**J**ust read the news that my friend [and co-author] Arnaud Doucet (Oxford) is the winner of the 2020 Guy Silver Medal award from the Royal Statistical Society. I was also please to learn about David Spiegelhalter‘s Guy Gold medal (I first met David at the fourth Valencia Bayesian meeting in 1991, where he had a poster on the very early stages of BUGS) and Byron Morgan‘s Barnett Award for his indeed remarkable work on statistical ecology and in particular Bayesian capture recapture models. Congrats to all six recipients!

## Archive for Royal Statistical Society

## unbiased MCMC discussed at the RSS tomorrow night

Posted in Books, Kids, pictures, Statistics, Travel, University life with tags AABI, coupling, discussion paper, Journal of the Royal Statistical Society, Markov chain Monte Carlo algorithm, MCMC, Read paper, Royal Statistical Society, Series B, unbiasedness, Université Paris Dauphine, Vancouver on December 10, 2019 by xi'an**T**he paper ‘Unbiased Markov chain Monte Carlo methods with couplings’ by Pierre Jacob et al. will be discussed (or Read) tomorrow at the Royal Statistical Society, 12 Errol Street, London, tomorrow night, Wed 11 December, at 5pm London time. With a pre-discussion session at 3pm, involving Chris Sherlock and Pierre Jacob, and chaired by Ioanna Manolopoulou. While I will alas miss this opportunity, due to my trip to Vancouver over the weekend, it is great that that the young tradition of pre-discussion sessions has been rekindled as it helps put the paper into perspective for a wider audience and thus makes the more formal Read Paper session more profitable. As we discussed the paper in Paris Dauphine with our graduate students a few weeks ago, we will for certain send one or several written discussions to Series B!

## unbiased Hamiltonian Monte Carlo with couplings

Posted in Books, Kids, Statistics, University life with tags Biometrika, discussion paper, Hamiltonian Monte Carlo, leapfrog integrator, maximal coupling, Royal Statistical Society, unbiased MCMC on October 25, 2019 by xi'an**I**n the June issue of Biometrika, which had been sitting for a few weeks on my desk under my teapot!, Jeremy Heng and Pierre Jacob published a paper on unbiased estimators for Hamiltonian Monte Carlo using couplings. (Disclaimer: I was not involved with the review or editing of this paper.) Which extends to HMC environments the earlier paper of Pierre Jacob, John O’Leary and Yves Atchadé, to be discussed soon at the Royal Statistical Society. The fundamentals are the same, namely that an unbiased estimator can be produced from a converging sequence of estimators and that it can be *de facto* computed if two Markov chains with the same marginal can be coupled. The issue with Hamiltonians is to figure out how to couple their dynamics. In the Gaussian case, it is relatively easy to see that two chains with the same initial momentum meet periodically. In general, there is contraction within a compact set (Lemma 1). The coupling extends to a time discretisation of the Hamiltonian flow by a leap-frog integrator, still using the same momentum. Which roughly amounts in using the same random numbers in both chains. When defining a relaxed meeting (!) where both chains are within δ of one another, the authors rely on a drift condition (8) that reminds me of the early days of MCMC convergence and seem to imply the existence of a small set “where the target distribution [density] is strongly log-concave”. And which makes me wonder if this small set could be used instead to create renewal events that would in turn ensure both stationarity and unbiasedness without the recourse to a second coupled chain. When compared on a Gaussian example with couplings on Metropolis-Hastings and MALA (Fig. 1), the coupled HMC sees hardly any impact of the dimension of the target (in the average coupling time), with a much lower value. However, I wonder at the relevance of the meeting time as an assessment of efficiency. In the sense that the coupling time is not a convergence time but reflects as well on the initial conditions. I acknowledge that this allows for an averaging over parallel implementations but I remain puzzled by the statement that this leads to “estimators that are consistent in the limit of the number of replicates, rather than in the usual limit of the number of Markov chain iterations”, since a particularly poor initial distribution could on principle lead to a mode of the target being never explored or on the coupling time being ever so rarely too large for the computing abilities at hand.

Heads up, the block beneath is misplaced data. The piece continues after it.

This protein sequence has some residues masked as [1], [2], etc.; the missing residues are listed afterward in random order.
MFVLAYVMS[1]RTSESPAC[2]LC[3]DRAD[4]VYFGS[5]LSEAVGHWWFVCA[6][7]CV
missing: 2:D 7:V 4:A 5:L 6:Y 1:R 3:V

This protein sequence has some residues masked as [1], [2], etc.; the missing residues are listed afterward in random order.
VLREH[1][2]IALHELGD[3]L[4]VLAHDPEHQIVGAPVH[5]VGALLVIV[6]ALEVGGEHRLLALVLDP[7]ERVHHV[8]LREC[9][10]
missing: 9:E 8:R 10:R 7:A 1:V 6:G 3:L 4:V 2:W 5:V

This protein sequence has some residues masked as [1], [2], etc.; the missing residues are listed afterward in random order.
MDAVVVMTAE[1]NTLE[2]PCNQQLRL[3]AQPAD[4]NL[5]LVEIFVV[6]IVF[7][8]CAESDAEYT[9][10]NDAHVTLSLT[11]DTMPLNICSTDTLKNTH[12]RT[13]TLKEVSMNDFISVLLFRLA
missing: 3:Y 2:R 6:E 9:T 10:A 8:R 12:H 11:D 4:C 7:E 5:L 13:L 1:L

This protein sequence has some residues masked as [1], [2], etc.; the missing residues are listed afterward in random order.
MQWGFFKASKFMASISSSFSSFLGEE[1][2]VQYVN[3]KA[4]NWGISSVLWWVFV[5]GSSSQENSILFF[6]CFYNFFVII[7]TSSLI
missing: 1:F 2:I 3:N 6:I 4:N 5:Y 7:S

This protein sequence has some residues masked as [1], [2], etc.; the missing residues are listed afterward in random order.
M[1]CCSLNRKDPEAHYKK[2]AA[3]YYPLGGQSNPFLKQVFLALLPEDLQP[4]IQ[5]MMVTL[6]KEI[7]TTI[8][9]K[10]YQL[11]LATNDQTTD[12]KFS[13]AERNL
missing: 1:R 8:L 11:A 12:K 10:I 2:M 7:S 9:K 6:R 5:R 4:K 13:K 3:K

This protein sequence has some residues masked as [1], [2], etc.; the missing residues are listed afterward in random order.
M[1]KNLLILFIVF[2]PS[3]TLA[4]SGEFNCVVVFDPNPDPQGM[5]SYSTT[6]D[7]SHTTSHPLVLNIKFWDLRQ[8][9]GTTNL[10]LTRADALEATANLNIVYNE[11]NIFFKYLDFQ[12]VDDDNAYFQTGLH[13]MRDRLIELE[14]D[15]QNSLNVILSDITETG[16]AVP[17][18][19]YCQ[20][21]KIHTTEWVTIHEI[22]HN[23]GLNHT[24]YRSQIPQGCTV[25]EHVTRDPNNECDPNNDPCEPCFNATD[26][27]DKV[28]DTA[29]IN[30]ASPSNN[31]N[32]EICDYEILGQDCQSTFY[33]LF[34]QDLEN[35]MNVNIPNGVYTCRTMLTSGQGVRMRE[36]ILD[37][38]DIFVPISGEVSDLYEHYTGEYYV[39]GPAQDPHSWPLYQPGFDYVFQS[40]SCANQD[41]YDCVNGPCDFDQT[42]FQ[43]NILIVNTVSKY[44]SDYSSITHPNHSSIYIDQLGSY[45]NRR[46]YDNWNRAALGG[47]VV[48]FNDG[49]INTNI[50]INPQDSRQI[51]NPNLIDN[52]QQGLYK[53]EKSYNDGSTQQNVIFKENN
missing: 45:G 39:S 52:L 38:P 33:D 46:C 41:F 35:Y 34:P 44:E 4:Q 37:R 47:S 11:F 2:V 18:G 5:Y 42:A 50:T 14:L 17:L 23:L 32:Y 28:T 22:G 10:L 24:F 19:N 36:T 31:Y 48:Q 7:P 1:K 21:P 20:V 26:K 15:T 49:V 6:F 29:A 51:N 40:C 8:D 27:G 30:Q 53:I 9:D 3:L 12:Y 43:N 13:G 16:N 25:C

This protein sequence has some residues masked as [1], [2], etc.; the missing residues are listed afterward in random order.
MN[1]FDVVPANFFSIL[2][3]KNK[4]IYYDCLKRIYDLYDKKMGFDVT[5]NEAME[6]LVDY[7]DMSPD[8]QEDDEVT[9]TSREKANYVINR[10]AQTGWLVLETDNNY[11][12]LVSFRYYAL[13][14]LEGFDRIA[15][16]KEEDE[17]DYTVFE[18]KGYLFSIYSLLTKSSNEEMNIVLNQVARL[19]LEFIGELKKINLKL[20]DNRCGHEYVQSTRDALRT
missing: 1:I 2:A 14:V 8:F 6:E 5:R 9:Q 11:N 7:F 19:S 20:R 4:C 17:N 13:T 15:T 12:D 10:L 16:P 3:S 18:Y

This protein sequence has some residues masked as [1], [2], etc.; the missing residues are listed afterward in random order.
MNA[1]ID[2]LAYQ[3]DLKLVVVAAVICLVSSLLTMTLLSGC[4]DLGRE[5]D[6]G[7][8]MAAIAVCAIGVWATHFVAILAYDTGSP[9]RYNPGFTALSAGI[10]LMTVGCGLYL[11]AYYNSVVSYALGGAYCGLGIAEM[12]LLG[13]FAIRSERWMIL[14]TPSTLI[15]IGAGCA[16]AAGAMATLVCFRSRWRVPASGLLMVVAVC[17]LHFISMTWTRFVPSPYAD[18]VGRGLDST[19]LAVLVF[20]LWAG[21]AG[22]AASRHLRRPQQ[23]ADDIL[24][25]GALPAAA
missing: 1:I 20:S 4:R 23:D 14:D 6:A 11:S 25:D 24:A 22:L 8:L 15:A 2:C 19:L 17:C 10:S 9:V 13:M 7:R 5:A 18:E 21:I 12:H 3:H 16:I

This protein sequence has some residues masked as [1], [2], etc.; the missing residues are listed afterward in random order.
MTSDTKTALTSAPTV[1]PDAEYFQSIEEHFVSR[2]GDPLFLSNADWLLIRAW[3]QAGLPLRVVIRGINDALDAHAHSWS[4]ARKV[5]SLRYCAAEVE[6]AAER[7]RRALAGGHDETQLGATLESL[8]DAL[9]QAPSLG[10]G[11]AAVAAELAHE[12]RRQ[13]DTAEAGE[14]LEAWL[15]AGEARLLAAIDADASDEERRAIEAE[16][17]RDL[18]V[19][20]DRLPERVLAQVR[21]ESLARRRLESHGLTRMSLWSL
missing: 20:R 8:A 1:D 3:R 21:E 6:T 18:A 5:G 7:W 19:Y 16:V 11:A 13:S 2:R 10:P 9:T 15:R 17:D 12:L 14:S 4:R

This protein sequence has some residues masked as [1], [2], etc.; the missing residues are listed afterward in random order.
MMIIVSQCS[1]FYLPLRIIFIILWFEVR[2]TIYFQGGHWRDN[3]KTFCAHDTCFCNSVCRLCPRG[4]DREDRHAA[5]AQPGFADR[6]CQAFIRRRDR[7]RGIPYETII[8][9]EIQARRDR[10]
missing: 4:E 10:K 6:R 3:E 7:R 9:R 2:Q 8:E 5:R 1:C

## a statistic with consequences

Posted in pictures, Statistics with tags aluminum, Australia, green-washing, marketing, plastic waste, Royal Statistical Society, Significance, Sylvia Richardson on July 18, 2019 by xi'an**I**n the latest Significance, there was a flyer with some members updates, an important one being that Sylvia Richardson had been elected the next president of the Royal Statistical Society. Congratulations to my friend Sylvia! Another item was that the publication of the 2018 RSS Statistic of the Year has led an Australian water company to switch from plastic to aluminum. Hmm, what about switching to nothing and supporting a use-your-own bottle approach? While it is correct that aluminum cans can be 100% made of recycled aluminum, this water company does not seem to appear to make any concerted effort to ensure its can are made of recycled aluminum or to increase the recycling rate for aluminum in Australia towards achieving those of Brazil (92%) or Japan (86%). (Another shocking statistic that could have been added to the 90.5% non-recycled plastic waste [in the World?] is that a water bottle consumes the equivalent of one-fourth of *its contents in oil* to produce.) Another US water company still promotes water bottles as one of the most effective and inert carbon capture & sequestration methods”..! There is no boundary for green-washing.

## O’Bayes 19/2